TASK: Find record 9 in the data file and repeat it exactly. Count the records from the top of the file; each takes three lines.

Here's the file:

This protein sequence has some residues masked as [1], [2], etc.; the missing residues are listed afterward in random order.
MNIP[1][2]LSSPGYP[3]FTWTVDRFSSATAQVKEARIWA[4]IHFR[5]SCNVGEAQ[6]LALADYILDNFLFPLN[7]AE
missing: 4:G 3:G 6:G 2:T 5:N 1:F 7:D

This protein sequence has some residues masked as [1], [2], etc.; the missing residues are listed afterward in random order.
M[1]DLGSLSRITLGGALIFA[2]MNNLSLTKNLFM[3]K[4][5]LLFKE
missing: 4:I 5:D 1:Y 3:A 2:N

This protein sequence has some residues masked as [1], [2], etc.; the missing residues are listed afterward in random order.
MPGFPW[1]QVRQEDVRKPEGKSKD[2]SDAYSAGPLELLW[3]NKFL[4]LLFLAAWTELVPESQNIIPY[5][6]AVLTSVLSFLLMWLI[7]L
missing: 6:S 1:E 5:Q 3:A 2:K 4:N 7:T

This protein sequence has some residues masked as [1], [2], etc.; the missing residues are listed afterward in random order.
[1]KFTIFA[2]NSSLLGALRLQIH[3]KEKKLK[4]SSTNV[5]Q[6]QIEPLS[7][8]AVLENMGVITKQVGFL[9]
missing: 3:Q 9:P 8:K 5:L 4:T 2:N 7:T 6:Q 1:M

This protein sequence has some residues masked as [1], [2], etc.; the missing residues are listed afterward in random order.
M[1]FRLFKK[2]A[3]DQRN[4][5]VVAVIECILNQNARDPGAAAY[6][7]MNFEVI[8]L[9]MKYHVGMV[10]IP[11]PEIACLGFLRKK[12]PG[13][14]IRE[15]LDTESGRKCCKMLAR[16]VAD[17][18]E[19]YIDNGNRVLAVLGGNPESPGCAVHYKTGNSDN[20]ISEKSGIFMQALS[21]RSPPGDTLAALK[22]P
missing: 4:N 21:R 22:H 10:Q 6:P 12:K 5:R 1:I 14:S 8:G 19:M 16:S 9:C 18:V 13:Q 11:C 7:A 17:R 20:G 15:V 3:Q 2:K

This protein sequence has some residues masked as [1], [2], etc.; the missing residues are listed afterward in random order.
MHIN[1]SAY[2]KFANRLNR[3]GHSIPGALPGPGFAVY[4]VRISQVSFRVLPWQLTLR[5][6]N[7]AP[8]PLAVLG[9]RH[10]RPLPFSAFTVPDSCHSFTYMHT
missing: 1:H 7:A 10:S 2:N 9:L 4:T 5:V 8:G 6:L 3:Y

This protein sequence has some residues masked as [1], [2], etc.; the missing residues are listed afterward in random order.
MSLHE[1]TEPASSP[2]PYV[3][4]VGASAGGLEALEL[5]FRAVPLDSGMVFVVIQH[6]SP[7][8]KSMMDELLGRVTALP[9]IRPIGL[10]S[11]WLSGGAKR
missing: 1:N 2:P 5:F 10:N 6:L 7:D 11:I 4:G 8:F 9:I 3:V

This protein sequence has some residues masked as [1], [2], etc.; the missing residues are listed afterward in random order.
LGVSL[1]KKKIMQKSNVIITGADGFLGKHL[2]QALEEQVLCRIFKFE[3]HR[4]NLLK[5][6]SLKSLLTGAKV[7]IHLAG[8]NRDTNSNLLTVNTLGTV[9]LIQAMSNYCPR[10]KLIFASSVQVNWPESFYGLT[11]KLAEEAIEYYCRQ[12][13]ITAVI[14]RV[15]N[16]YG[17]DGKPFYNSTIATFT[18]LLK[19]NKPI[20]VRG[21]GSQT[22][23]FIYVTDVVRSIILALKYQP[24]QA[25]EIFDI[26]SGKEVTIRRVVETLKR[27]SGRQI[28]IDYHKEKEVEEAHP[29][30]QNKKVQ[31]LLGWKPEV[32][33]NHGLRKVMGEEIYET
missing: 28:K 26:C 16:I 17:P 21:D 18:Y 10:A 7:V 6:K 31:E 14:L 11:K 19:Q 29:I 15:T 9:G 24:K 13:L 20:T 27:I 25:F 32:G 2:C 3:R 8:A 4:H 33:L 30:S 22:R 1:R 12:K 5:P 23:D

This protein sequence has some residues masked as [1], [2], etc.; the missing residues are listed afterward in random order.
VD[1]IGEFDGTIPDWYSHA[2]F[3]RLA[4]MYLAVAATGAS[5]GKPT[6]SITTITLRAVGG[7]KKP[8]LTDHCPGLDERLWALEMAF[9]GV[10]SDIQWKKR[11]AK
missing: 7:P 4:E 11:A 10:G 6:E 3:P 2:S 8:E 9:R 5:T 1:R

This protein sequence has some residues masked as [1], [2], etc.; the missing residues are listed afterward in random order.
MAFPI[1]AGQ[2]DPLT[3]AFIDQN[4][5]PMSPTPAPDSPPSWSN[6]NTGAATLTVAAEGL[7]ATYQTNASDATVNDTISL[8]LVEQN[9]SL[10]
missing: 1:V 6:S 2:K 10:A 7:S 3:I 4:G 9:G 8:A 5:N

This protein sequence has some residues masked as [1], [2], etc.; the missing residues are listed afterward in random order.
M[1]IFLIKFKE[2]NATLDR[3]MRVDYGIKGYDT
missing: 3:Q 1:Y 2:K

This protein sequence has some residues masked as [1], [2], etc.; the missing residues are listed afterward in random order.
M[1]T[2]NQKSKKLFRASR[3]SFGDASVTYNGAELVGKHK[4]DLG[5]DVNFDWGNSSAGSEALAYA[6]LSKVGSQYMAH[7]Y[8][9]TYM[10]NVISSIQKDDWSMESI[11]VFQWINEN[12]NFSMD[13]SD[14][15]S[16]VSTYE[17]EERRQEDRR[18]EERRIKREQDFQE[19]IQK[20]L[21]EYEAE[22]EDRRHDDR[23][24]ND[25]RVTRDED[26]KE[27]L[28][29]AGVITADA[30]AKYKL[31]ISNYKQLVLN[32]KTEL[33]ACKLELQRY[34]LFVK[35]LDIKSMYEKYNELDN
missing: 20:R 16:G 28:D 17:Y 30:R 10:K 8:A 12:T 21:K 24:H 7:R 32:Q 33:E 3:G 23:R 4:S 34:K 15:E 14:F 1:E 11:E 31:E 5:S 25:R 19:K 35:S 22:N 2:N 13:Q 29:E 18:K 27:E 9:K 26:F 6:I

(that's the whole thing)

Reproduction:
This protein sequence has some residues masked as [1], [2], etc.; the missing residues are listed afterward in random order.
VD[1]IGEFDGTIPDWYSHA[2]F[3]RLA[4]MYLAVAATGAS[5]GKPT[6]SITTITLRAVGG[7]KKP[8]LTDHCPGLDERLWALEMAF[9]GV[10]SDIQWKKR[11]AK
missing: 7:P 4:E 11:A 10:G 6:E 3:P 2:S 8:E 9:R 5:T 1:R